The U.S. domestic aquaculture industry is committed to supplying consumers with consistent, high quality, safe products that are produced in an environmentally sound manner. Numerous federal and state agencies are involved with maintaining the wholesome attributes of farm-raised seafood. The U.S. Food and Drug Administration (FDA), working with State Departments of Agriculture and the American Association of Feed Control Officials (AAFCO), regulates aquaculture feeds to help ensure that they are safe and do not contain contaminants or illegal substances.
The Interstate Shellfish Sanitation Conference in cooperation with the Federal Food and Drug Administration (FDA) and state agencies administers a certification program requiring all shellfish dealers to handle, process, and ship shellfish under sanitary conditions and maintain records that the shellfish were harvested from approved waters. State agencies establish standards for shellfish growing areas and regularly monitor water quality to make sure that growing waters meet those standards.
Fish and shellfish packers, warehouses, and processors must comply with the mandatory requirements of the Hazard Analysis Critical Control Point (HACCP) Program administered by the Food and Drug Administration (FDA). The program identifies potential food safety hazards and develops strategies to help ensure that they do not occur. All of these controls help to make farm-raised seafood products safe and wholesome foods.
Stewardship of the world’s natural resources is everyone’s responsibility, and it is the goal of the domestic aquaculture industry. Producers work with the U.S. Environmental Protection Agency (EPA), the National Oceanic and Atmospheric Administration Fisheries Program (NOAA), the U.S. Department of Agriculture (USDA), the U.S. Fish and Wildlife Service (USFWS), the U.S. Army Corps of Engineers (ACOE), and numerous state environmental agencies to ensure that they maintain water quality, native fish stocks, and environmental quality.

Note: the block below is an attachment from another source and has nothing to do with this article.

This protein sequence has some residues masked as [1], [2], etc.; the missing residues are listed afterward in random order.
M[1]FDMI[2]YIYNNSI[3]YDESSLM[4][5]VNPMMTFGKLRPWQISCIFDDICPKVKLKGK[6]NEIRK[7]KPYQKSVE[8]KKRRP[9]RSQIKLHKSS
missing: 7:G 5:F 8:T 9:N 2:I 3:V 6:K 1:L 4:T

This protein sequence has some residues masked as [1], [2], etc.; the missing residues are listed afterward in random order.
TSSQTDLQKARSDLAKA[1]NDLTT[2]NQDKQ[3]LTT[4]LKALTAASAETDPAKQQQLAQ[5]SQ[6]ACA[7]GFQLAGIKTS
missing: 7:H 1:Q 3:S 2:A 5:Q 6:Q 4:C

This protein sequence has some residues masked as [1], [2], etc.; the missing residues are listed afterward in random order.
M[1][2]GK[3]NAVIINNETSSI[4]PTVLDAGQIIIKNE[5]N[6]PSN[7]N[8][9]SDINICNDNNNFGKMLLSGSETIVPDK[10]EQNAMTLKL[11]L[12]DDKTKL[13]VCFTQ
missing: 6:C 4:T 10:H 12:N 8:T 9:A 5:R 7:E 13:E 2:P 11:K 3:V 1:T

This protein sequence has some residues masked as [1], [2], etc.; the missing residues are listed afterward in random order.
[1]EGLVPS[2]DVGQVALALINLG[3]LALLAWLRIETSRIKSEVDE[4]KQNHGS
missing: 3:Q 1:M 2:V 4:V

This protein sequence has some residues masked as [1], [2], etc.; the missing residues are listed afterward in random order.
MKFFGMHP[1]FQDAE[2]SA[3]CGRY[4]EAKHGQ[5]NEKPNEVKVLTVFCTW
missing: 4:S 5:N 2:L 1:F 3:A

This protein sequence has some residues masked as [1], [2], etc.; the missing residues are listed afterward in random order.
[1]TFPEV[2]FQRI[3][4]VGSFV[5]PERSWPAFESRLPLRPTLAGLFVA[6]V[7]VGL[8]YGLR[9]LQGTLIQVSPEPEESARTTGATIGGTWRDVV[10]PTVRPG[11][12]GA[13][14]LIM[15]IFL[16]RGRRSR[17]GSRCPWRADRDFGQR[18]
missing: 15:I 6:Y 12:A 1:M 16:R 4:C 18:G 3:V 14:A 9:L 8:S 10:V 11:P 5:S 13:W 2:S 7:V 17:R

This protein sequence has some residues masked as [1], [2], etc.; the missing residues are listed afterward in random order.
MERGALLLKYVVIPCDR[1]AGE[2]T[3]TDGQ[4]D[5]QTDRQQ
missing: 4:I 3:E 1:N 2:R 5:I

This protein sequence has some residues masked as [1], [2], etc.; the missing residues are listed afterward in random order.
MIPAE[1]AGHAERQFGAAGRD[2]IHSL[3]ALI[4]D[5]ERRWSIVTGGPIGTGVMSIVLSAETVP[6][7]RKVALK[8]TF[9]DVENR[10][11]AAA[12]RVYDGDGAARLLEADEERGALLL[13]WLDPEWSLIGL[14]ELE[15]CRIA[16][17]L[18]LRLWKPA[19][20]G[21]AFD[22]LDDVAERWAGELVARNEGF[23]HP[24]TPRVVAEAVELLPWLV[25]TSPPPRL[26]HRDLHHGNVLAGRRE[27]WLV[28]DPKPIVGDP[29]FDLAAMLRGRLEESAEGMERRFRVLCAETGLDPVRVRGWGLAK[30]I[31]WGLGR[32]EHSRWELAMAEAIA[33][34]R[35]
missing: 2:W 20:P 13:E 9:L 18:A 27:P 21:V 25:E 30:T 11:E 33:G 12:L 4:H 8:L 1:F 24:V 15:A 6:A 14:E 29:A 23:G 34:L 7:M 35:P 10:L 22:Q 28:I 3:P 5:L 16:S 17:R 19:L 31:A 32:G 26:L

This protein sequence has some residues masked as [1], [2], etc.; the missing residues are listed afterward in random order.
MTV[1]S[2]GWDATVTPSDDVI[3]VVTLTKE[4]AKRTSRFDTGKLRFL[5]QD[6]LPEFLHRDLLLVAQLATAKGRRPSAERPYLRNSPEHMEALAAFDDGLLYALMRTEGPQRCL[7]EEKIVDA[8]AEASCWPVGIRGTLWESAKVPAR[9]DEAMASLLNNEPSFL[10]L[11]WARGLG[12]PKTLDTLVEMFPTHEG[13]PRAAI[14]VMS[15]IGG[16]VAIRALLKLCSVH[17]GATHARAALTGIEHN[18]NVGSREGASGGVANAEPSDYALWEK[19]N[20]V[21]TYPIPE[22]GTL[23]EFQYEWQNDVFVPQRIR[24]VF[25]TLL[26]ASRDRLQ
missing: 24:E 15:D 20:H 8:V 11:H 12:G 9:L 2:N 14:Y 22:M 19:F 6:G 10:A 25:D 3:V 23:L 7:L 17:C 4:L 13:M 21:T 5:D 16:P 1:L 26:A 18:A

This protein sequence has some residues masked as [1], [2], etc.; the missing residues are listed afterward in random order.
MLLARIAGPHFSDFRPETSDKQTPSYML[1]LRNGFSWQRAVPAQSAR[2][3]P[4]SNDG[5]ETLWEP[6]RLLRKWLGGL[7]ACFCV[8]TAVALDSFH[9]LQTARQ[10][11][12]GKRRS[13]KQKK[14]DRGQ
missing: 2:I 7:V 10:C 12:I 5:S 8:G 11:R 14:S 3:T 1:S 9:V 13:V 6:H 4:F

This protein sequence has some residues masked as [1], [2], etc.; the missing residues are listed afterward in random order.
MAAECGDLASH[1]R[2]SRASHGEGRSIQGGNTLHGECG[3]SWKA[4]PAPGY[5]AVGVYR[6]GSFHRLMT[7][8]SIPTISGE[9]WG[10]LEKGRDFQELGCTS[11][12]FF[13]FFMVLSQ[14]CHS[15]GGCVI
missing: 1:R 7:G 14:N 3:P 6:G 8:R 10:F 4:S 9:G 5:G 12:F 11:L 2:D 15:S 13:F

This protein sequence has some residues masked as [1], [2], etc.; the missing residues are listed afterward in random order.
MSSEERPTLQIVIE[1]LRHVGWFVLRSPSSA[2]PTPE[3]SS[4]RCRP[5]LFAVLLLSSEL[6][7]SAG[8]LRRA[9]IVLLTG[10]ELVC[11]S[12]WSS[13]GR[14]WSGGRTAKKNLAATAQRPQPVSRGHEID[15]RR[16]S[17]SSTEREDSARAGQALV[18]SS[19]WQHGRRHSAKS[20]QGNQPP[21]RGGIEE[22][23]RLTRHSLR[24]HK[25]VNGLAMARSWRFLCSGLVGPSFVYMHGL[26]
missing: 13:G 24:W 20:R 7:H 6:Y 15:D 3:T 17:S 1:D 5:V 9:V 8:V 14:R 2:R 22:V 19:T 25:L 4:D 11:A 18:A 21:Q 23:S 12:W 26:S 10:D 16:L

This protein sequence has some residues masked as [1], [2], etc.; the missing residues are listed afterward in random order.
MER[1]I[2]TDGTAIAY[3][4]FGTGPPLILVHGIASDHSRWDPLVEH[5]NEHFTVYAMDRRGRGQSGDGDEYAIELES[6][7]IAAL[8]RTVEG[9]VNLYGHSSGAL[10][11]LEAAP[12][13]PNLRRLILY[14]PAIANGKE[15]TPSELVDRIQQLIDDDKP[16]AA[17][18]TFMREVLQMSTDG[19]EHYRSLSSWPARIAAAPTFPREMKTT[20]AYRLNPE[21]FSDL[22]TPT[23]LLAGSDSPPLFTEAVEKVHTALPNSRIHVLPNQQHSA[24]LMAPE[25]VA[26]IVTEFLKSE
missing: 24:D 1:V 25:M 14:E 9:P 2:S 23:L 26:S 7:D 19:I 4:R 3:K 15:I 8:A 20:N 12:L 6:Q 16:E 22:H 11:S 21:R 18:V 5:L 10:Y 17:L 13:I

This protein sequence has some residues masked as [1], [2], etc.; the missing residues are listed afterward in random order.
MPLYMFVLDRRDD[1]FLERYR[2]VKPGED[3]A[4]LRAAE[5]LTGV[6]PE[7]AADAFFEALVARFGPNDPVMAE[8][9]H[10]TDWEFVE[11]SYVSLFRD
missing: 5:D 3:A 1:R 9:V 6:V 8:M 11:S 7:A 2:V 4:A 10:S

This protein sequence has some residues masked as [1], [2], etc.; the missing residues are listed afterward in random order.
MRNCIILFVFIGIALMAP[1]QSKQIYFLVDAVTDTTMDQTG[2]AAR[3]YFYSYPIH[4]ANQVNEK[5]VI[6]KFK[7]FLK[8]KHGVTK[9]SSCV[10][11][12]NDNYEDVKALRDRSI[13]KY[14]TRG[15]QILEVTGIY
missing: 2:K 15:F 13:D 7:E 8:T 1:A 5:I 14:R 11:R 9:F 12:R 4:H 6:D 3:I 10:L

An extensive state and federal permitting and enforcement program ensures that farms are established and maintained in a manner that helps to minimize their environmental footprint and often improves environmental conditions. The current regulatory system helps ensure U.S. aquaculture continues to be compatible with state and federal water quality requirements and complies with watershed management plans.
U.S. aquaculture helps to conserve native fish, shellfish, and plant populations as well as to enhance dwindling stocks. Farm-raised fish, shellfish, and plants reduce the harvest pressure on wild stocks while satisfying the public’s growing need for these products. Domestic companies produce a variety of farmed fish to stock public and private waters with sport fish and provide the recreational fishing community with a sustainable source of baitfish. Shellfish farmed on leased lands have the opportunity to spawn prior to harvest. Because the young shellfish travel on water currents before settling down, they can help to establish natural shellfish beds that perform the important functions of filtering the water and establishing better growing conditions for other marine organisms. This adds to biodiversity, an important factor in stabilizing ecosystems.
U.S. growers are committed to the health of their fish and shellfish. This means that they must maintain good water quality, provide a nutritious and easily digestible food supply, and ensure that the stocking density is appropriate for the species being grown. All of these considerations contribute to the health of the stock, reduce stress, and eliminate the need for drugs. In the United States, very few drugs have been approved for use with aquatic animals. Before a drug is approved by the FDA’s Center for Veterinary Medicine (CVM), it must be shown that it will not harm the environment or public health.
The U.S. domestic aquaculture industry also works closely with the US Department of Agriculture Animal and Plant Health Inspection Service (USDA-APHIS) and the Office of International Epizootics (OIE) to avoid the unintentional introduction of exotic, non-native species that may prove detrimental to the environment, native fish stocks, and the aquaculture community. In the U.S., importation of aquatic animals or plants is regulated by the U.S. Fish and Wildlife Service (USFWS) and the USDA.